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Clostridium difficile exposure as an insidious source of infection in healthcare settings: an epidemiological model

  • Laith Yakob1Email author,
  • Thomas V Riley2,
  • David L Paterson3 and
  • Archie CA Clements1
BMC Infectious Diseases201313:376

https://doi.org/10.1186/1471-2334-13-376

Received: 18 March 2013

Accepted: 13 August 2013

Published: 16 August 2013

Abstract

Background

Clostridium difficile is the leading cause of infectious diarrhea in hospitalized patients. Its epidemiology has shifted in recent years from almost exclusively infecting elderly patients in whom the gut microbiota has been disturbed by antimicrobials, to now also infecting individuals of all age groups with no recent antimicrobial use.

Methods

A stochastic mathematical model was constructed to simulate the modern epidemiology of C. difficile in a healthcare setting, and, to compare the efficacies of interventions.

Results

Both the rate of colonization and the incidence of symptomatic disease in hospital inpatients were insensitive to antimicrobial stewardship and to the prescription of probiotics to expedite healthy gut microbiota recovery, suggesting these to be ineffective interventions to limit transmission. Comparatively, improving hygiene and sanitation and reducing average length of stay more effectively reduced infection rates. Although the majority of new colonization events are a result of within-hospital ward exposure, simulations demonstrate the importance of imported cases with new admissions.

Conclusions

By analyzing a wide range of screening sensitivities, we identify a previously ignored source of pathogen importation: although capturing all asymptomatic as well as symptomatic introductions, individuals who are exposed but not yet colonized will be missed by even a perfectly sensitive screen on admission. Empirical studies to measure the duration of this latent period of infection will be critical to assessing C. difficile control strategies. Moreover, identifying the extent to which the exposed category of individual contributes to pathogen importation should be explicitly considered for all infections relevant to healthcare settings.

Background

Clostridium difficile is a Gram-positive, toxin-producing anaerobic bacterium. Worldwide, it is the leading cause of infectious diarrhea in hospitalized patients. The incidence and severity of C. difficile infection (CDI) varies considerably among studied populations but the general trend shows an increase in recent decades [13], with a higher proportion of CDI patients undergoing colectomy and dying [4, 5]. The disease is currently estimated to cost $800 million per year in US acute care facilities [6]. Previously, persistently disturbed intestinal microbiota, usually as a result of antimicrobials, was considered a prerequisite of the disease. However, recent studies have demonstrated severe cases occurring in groups that were previously assumed to be low-risk, including pregnant women, children and people with no recent exposure to antimicrobials [7, 8], indicating either a changing epidemiology or more testing in these groups [9].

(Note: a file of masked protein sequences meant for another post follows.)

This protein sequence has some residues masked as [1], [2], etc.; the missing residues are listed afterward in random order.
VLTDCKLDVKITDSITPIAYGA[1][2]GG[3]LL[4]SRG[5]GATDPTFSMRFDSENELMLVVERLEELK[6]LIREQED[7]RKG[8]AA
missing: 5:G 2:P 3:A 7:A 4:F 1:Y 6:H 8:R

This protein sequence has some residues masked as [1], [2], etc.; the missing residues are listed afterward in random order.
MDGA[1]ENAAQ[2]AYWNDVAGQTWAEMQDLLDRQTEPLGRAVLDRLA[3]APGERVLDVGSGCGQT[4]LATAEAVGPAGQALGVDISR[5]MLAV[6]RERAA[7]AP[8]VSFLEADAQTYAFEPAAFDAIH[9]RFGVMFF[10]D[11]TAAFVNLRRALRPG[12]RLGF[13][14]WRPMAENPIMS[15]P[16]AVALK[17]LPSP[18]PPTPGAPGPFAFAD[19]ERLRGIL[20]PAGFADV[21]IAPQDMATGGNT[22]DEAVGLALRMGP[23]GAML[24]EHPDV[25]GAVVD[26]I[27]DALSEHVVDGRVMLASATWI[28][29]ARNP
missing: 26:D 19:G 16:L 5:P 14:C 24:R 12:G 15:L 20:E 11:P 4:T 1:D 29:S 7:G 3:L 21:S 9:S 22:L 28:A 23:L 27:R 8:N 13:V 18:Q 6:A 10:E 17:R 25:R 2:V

There is increasing evidence for a potentially important role of asymptomatic carriage in the epidemiology of CDI [10], with increasing rates recorded within healthcare settings [11] and for the wider community [12, 13]. Hospital rooms occupied by asymptomatic patients can have very high rates of contamination (29%) [14]. The dissociation between symptoms and infectivity was recently corroborated by a prospective clinical study in which 60% of patients still had skin contamination following resolution of diarrhea in CDI patients, and 37% continued to shed spores in their stool [15]. Carriers have been implicated in the global spread of hyper-virulent strains such as ribotype 027 which is believed to have caused over 2000 fatalities during the 2003–4 outbreak in Quebec, Canada [16]. Increased incidence, severity of disease associated with endemic strains and frequency of outbreaks emphasize the urgency for improved epidemiological understanding. To this end, we construct the most comprehensive epidemiological model of CDI transmission reported to date and use it to compare the efficacies of key interventions.

Surprisingly, there are only three modeling studies describing the mechanism of CDI transmission, each providing insight but with important limitations. The first mathematical model of CDI by Starr and colleagues [17] ignored asymptomatic carriage, a major potential source of infection for this disease [11, 18]. While this omission was rectified by the authors in a subsequent study [19], differential rates of progression to symptomatic disease between patients who were and who were not taking antimicrobials [20] were not accounted for. The third modeling study [21], developed by Lanzas and colleagues, did not allow for symptomatic disease in patients who were not on antimicrobials thereby overlooking a growing body of research showing high incidence rates in previously healthy individuals to be a key feature of C. difficile epidemiology [22, 23]. Although parsimony should always be a goal of epidemiological models, the inclusion of greater biological realism in our simulations highlights a hitherto unreported and potentially significant source of infection. We use this stochastic model to assess and compare the efficacies of several interventions to reduce infection transmission. We discuss the significance of our findings to infectious disease transmission within healthcare settings in general as well as specifically to the epidemiology of CDI.